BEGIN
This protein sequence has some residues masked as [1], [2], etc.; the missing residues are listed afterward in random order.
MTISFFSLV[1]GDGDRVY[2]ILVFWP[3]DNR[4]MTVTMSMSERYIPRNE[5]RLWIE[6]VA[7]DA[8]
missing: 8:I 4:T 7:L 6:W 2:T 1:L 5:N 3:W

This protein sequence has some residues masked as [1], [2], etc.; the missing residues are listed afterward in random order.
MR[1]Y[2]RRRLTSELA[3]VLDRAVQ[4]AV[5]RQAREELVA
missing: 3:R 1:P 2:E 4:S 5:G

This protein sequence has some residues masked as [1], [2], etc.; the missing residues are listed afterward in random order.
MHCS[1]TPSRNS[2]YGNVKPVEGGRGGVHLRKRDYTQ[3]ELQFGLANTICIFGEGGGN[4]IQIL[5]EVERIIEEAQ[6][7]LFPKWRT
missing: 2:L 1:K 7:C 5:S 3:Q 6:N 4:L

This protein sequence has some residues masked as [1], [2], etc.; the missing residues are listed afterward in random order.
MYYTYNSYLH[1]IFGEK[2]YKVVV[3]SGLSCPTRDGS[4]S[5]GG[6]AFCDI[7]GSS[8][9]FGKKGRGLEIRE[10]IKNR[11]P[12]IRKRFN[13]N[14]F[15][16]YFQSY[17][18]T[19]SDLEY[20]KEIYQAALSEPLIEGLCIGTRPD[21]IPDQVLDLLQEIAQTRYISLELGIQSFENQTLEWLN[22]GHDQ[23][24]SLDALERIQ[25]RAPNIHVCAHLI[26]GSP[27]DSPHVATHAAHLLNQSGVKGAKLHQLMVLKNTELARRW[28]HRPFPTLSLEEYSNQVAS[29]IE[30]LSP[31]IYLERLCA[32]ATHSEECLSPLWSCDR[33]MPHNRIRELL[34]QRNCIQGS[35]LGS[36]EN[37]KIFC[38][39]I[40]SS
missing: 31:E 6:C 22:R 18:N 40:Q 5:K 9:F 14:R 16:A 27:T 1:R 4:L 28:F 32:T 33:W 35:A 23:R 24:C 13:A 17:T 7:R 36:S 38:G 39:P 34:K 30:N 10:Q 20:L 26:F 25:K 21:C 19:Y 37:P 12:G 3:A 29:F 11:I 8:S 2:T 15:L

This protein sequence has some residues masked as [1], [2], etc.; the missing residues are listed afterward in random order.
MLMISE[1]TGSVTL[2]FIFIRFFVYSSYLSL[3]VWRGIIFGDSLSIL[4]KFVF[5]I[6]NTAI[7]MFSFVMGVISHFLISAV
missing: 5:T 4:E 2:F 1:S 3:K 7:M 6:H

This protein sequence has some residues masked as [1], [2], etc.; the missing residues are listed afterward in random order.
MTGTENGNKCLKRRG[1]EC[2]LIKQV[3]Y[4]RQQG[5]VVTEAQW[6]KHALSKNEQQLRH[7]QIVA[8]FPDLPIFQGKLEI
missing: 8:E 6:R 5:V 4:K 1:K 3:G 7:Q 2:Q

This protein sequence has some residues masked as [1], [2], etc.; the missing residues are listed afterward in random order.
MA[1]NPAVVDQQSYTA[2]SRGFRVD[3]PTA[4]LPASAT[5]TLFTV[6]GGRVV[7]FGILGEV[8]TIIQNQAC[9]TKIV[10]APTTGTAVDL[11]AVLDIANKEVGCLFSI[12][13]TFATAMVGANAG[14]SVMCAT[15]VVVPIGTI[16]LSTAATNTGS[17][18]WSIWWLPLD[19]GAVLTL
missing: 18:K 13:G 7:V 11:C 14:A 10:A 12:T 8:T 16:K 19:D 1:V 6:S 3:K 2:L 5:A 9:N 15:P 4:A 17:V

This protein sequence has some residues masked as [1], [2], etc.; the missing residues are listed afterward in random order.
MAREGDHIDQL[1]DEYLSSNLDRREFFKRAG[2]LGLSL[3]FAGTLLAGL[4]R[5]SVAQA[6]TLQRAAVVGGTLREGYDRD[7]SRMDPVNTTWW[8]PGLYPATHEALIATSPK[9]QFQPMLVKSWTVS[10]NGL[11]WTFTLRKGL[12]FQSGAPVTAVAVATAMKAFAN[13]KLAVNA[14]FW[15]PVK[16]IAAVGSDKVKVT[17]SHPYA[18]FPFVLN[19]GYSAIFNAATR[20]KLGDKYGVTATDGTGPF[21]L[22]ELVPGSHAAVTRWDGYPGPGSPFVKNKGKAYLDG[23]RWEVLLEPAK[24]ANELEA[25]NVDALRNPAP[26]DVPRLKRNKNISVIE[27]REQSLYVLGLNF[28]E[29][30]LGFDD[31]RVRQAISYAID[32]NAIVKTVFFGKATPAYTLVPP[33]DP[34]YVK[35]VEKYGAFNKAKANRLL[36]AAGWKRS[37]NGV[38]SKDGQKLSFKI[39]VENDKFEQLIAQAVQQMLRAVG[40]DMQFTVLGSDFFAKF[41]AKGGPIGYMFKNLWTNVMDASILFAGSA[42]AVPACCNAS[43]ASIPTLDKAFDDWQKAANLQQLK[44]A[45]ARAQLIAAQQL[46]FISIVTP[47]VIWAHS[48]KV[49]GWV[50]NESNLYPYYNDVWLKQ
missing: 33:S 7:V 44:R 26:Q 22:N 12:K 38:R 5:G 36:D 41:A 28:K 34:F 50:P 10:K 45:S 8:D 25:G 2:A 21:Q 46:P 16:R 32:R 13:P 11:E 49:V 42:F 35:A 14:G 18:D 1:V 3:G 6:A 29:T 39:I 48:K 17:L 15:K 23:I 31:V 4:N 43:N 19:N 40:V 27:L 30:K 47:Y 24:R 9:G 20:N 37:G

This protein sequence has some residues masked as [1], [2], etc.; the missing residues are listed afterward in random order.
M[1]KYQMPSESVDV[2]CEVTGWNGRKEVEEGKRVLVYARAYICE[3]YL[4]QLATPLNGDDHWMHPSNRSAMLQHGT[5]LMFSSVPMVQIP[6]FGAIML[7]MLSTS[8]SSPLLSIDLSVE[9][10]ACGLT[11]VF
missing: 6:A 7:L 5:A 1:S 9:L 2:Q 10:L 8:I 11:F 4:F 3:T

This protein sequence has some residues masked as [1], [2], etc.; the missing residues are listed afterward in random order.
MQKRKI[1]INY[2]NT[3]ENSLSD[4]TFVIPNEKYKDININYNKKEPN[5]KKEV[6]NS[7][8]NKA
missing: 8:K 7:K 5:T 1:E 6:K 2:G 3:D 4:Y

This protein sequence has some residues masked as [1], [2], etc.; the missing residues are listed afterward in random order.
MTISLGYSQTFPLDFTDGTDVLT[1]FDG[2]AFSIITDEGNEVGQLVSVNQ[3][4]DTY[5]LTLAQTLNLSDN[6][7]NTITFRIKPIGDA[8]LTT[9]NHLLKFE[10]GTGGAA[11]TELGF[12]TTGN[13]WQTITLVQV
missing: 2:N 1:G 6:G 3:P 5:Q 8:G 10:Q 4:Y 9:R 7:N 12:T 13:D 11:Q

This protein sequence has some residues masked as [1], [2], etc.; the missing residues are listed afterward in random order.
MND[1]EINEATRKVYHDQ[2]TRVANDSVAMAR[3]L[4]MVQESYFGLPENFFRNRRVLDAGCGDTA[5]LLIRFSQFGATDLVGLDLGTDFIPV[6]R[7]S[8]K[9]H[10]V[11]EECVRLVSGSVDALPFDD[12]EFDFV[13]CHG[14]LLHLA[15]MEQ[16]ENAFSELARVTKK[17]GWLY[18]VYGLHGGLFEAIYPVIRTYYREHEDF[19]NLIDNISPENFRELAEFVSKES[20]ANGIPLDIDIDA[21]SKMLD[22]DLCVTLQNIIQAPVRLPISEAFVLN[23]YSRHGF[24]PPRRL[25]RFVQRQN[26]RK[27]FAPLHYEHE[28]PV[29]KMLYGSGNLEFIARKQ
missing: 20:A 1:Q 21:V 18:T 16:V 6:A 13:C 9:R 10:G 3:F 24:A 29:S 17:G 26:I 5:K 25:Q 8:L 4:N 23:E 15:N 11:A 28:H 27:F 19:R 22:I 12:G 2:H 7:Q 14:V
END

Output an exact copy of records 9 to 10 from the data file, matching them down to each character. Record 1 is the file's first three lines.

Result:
This protein sequence has some residues masked as [1], [2], etc.; the missing residues are listed afterward in random order.
M[1]KYQMPSESVDV[2]CEVTGWNGRKEVEEGKRVLVYARAYICE[3]YL[4]QLATPLNGDDHWMHPSNRSAMLQHGT[5]LMFSSVPMVQIP[6]FGAIML[7]MLSTS[8]SSPLLSIDLSVE[9][10]ACGLT[11]VF
missing: 6:A 7:L 5:A 1:S 9:L 2:Q 10:L 8:I 11:F 4:F 3:T

This protein sequence has some residues masked as [1], [2], etc.; the missing residues are listed afterward in random order.
MQKRKI[1]INY[2]NT[3]ENSLSD[4]TFVIPNEKYKDININYNKKEPN[5]KKEV[6]NS[7][8]NKA
missing: 8:K 7:K 5:T 1:E 6:K 2:G 3:D 4:Y